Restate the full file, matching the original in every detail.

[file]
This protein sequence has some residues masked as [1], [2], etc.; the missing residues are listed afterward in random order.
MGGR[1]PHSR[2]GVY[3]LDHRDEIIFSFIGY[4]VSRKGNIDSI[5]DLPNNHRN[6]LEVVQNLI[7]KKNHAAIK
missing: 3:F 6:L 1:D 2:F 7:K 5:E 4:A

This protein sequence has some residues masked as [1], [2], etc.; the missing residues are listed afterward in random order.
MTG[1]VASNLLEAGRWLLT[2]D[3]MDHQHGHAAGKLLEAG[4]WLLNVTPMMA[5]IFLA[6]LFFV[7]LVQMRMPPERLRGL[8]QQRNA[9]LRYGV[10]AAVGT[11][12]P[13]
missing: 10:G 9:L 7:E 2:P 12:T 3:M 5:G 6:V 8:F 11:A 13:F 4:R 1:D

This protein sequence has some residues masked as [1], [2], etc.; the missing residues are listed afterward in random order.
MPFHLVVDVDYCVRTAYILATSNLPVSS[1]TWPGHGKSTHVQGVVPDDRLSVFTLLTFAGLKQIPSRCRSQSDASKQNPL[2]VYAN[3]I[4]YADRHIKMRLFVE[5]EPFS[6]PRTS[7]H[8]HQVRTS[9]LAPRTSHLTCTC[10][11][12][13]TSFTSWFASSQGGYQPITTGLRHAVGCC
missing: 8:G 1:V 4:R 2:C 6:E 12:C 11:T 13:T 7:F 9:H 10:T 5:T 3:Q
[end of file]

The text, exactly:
This protein sequence has some residues masked as [1], [2], etc.; the missing residues are listed afterward in random order.
MGGR[1]PHSR[2]GVY[3]LDHRDEIIFSFIGY[4]VSRKGNIDSI[5]DLPNNHRN[6]LEVVQNLI[7]KKNHAAIK
missing: 3:F 6:L 1:D 2:F 7:K 5:E 4:A

This protein sequence has some residues masked as [1], [2], etc.; the missing residues are listed afterward in random order.
MTG[1]VASNLLEAGRWLLT[2]D[3]MDHQHGHAAGKLLEAG[4]WLLNVTPMMA[5]IFLA[6]LFFV[7]LVQMRMPPERLRGL[8]QQRNA[9]LRYGV[10]AAVGT[11][12]P[13]
missing: 10:G 9:L 7:E 2:P 12:T 3:M 5:G 6:V 8:F 11:A 13:F 4:R 1:D

This protein sequence has some residues masked as [1], [2], etc.; the missing residues are listed afterward in random order.
MPFHLVVDVDYCVRTAYILATSNLPVSS[1]TWPGHGKSTHVQGVVPDDRLSVFTLLTFAGLKQIPSRCRSQSDASKQNPL[2]VYAN[3]I[4]YADRHIKMRLFVE[5]EPFS[6]PRTS[7]H[8]HQVRTS[9]LAPRTSHLTCTC[10][11][12][13]TSFTSWFASSQGGYQPITTGLRHAVGCC
missing: 8:G 1:V 4:R 2:C 6:E 12:C 11:T 13:T 7:F 9:H 10:T 5:T 3:Q